What are Economies of Scope

Economies of scope are economic factors that make the simultaneous manufacturing of different products more cost-effective than manufacturing them on their own. For example, McDonald's can produce both hamburgers and French fries at a lower average expense than what it would cost two separate firms to produce each of the goods separately. This is because McDonald's hamburgers and French fries can share the use of food storage, preparation facilities and so forth during production.

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Economies of Scope

BREAKING DOWN Economies of Scope

Economies of scope describe situations in which the long-run average and marginal cost of a company, organization or economy decreases, due to the production of similar complementary goods and services. The output of item A, therefore, reduces the price of producing item B.

Proctor & Gamble is an excellent example of a company that efficiently realizes economies of scope since it produces hundreds of hygiene-related products from razors to toothpaste. The company can afford to hire expensive graphic designers and marketing experts who can use their skills across all of the company's product lines, adding value to each one. If these team members are salaried, each additional product they work on increases the company's economies of scope, because of the average cost per good decreases. Additionally, the company can consolidate and streamline its production process, making it easier to produce both a razor and a tube of toothpaste, further decreasing average unit costs.

Different Ways to Achieve Economies of Scope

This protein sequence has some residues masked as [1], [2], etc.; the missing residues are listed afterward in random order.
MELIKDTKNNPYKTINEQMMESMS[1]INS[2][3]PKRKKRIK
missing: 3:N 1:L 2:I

Economies of scope are essential for any large business, and a firm can go about achieving such scope in a variety of ways. First, and most common, is the idea that this operational efficiency is gained through related diversification. This is a similar strategy to that of McDonald's and Proctor & Gamble. Kleenex — using another example — has achieved economies of scope through the diversification of its simple tissue paper. The company expanded its product line to service numerous, unrelated end users, such as consumers and hospitals, all of which required a unique type of paper product.

Merging with or acquiring another company is another a way to achieve economies of scope. Two regional retail chains, for example, may merge with each other to combine different product lines and reduce average warehouse costs.

Finally, a company that wants to achieve economies of scope can link its supply chain through vertical integration. The ownership of a supply chain, from raw materials to the point of sale, allows many companies to consolidate the logistical process by combining multiple products into one production process, thus reducing costs.

Advantages of Economies of Scope

There is some discrepancy between economists when it comes to the importance of economies of scale because some believe that the theory can only apply to specific industries. For those that apply it, there are some advantages, including: 

  • A flexible mix of products and product design
  • Quick responses to market demand, production design and output rates
  • Less waste and lower training which lead to a reduction in costs
  • A reduction in risk — a company that diversifies its product line in many different markets can reduce its risk

Economies of Scope vs. Economies of Scale 

While economies of scope are characterized by efficiencies formed by variety, economies of scale are characterized by volume. The latter involves the reduction of the average cost, or the cost per unit, that stems from increasing production for one type of product. Economies of scale helped drive corporate growth in the 20th century and were essential to Ford’s assembly line.